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Break Out That Library Card Because Beyoncé Has A Book Recommendation

The Huffington Post The Huffington Post 9/03/2016 Cole Delbyck
BEYONCE © Beyonce/Instagram BEYONCE

Reimagined by Urs Fischer for GARAGE Magazine.

A photo posted by Beyoncé (@beyonce) on Feb 25, 2016 at 4:44pm PST

"Mom, I hate reading!" - Youths of America

"Read this book!" - Beyoncé

Queen B graces the cover of art and fashion mag Garage's Spring/Summer 2016 issue. Considering how famously selective she is with interview requests, new Beyoncé content is like honey for the Beyhive.

In her first major interview since her Super Bowl slaying, Beyoncé turns the focus away from her own art to talk about those who inspire her.

“I would love for my younger fans to read What Will It Take to Make a Woman President? by Marianne Schnall," she revealed. "It’s a collection of interviews and essays by great women, including Maya Angelou, Gloria Steinem, and Melissa Etheridge. They will inspire you to become a better leader.”

Your local book store right now: 

But Bey's biggest source of inspiration is, of course, her mother, Tina Knowles. "Ring Off," one of the strongest songs off Beyoncé's last album, is basically an open letter to her mom, in which she praises Tina for her unwavering strength. 

“My biggest hero is and always will be my mother," she told the magazine. "She has taught me about caring for others, working hard and working smart. Everything I know about being a mother comes from the examples she has shown. My mother has instilled confidence in my sister and me and taught us to always be grateful.”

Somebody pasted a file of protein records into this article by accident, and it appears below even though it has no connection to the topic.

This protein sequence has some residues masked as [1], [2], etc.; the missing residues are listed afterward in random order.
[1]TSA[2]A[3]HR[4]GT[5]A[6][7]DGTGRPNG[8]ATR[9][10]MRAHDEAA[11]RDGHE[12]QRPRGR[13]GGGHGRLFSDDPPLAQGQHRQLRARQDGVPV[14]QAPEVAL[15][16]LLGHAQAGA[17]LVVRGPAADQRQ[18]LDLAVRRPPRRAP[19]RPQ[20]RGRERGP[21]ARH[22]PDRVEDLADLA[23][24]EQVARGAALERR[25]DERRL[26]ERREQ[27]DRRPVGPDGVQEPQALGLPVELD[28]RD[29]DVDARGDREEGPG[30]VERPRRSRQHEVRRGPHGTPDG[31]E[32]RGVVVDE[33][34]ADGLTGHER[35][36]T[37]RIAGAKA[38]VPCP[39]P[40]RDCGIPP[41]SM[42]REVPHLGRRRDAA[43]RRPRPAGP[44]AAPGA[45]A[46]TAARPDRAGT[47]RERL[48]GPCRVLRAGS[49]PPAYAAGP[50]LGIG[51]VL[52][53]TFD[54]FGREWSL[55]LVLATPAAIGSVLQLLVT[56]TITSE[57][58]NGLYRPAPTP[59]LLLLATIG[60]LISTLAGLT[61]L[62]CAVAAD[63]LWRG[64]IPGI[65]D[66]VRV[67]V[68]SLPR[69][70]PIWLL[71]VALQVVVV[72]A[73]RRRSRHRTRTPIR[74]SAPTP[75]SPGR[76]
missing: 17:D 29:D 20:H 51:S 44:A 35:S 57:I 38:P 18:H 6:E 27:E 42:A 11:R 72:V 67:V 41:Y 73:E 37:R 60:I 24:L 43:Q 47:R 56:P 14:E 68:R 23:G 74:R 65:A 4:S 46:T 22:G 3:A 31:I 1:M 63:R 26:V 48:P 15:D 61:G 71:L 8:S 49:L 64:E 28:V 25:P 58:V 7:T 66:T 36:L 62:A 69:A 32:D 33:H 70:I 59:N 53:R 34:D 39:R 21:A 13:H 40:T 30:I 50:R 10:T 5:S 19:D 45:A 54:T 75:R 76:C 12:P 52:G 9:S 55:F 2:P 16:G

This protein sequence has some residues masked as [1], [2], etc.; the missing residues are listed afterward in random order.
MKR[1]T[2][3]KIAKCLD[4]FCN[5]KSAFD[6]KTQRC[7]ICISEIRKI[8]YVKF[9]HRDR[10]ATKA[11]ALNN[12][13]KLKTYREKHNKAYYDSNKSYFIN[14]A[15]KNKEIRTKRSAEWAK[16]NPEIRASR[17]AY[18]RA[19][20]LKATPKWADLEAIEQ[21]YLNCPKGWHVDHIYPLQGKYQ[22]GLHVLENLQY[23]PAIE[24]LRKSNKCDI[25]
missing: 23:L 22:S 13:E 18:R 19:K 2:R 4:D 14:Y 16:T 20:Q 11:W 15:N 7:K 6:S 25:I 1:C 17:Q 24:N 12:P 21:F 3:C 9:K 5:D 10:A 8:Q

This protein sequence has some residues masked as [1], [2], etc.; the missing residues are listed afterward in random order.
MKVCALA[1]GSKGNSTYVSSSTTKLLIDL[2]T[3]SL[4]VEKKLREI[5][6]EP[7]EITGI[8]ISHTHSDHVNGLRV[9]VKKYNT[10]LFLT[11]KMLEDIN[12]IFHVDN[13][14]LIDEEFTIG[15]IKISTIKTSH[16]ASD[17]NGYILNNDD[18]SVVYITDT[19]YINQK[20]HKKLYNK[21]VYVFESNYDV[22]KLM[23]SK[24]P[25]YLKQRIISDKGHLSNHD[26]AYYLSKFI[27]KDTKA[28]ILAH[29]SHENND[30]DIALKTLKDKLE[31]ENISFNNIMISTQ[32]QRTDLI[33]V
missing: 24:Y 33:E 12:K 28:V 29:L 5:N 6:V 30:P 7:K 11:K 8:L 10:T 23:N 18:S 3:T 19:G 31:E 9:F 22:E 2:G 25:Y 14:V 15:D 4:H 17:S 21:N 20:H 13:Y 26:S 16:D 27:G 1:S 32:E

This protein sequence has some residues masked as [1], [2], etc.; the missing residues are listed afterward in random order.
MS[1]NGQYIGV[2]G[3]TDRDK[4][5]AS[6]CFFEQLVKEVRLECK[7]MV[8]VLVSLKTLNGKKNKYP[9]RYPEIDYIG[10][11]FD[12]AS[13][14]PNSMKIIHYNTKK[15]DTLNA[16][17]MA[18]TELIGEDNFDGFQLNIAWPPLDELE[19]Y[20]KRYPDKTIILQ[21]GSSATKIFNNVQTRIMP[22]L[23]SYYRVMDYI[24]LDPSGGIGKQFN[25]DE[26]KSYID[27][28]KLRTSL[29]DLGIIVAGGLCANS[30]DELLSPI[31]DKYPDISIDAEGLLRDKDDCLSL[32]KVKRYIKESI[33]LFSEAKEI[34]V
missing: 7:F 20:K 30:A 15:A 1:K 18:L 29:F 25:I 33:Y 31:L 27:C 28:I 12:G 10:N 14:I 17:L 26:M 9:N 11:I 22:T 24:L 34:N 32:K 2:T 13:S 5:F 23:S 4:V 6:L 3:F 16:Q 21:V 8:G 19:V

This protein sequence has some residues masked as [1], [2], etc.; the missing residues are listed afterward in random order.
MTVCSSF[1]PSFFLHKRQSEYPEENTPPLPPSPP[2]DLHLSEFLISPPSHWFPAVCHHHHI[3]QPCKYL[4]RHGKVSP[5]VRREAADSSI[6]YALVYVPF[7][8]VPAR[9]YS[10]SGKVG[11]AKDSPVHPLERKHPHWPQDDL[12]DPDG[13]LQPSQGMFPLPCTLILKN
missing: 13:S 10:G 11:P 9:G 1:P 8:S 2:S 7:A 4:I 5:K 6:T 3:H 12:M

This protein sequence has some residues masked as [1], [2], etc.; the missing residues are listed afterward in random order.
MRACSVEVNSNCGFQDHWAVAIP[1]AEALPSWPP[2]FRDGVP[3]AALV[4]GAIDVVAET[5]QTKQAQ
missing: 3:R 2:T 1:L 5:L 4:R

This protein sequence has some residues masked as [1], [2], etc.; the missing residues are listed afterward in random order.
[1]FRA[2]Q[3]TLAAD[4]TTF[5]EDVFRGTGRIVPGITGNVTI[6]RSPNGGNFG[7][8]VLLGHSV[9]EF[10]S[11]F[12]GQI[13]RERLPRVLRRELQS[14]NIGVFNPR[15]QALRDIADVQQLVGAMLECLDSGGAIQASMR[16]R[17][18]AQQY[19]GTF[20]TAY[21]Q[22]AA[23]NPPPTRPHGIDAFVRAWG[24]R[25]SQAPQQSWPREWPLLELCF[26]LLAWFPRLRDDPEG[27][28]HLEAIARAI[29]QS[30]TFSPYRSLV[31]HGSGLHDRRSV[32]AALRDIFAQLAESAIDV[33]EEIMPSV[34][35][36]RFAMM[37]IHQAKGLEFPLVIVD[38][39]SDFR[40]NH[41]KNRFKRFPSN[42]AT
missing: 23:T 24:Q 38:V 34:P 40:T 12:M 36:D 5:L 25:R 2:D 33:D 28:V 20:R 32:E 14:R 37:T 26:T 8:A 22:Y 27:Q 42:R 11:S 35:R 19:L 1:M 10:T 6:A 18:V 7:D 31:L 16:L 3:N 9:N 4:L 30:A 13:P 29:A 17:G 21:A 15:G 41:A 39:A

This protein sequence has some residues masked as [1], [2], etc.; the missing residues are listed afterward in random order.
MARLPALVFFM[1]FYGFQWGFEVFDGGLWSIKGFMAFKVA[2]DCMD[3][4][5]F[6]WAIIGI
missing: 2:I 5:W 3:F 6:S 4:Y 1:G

Tina has, no doubt, set an example for her daughter about how success comes from paying no mind to other people's expectations and taking control of your own ... destiny. 

“Over time, I have learned to focus on the things I want to focus on in the time frame that I set,” she continued, “I no longer have to work based on someone else’s expectations of pressure. I put enough pressure on myself! I love being 100 percent involved with all my projects and now I’m fortunate enough to do that.”

A photo posted by Beyoncé (@beyonce) on Feb 29, 2016 at 11:27am PST

A photo posted by Beyoncé (@beyonce) on Feb 29, 2016 at 11:27am PST

And for those that try to define Beyoncé as a just a singer, an actress, an activist or an artist, B would like to make one thing clear: She is not here for your labels. 

“I think defining art is a really personal thing,” she explained to the mag. “I try not to think about it too much. It makes me think of a Basquiat quote I read somewhere that said, ‘I don’t think about art when I’m working. I try to think about life.'”

Download the Garage app to read the full interview now. 

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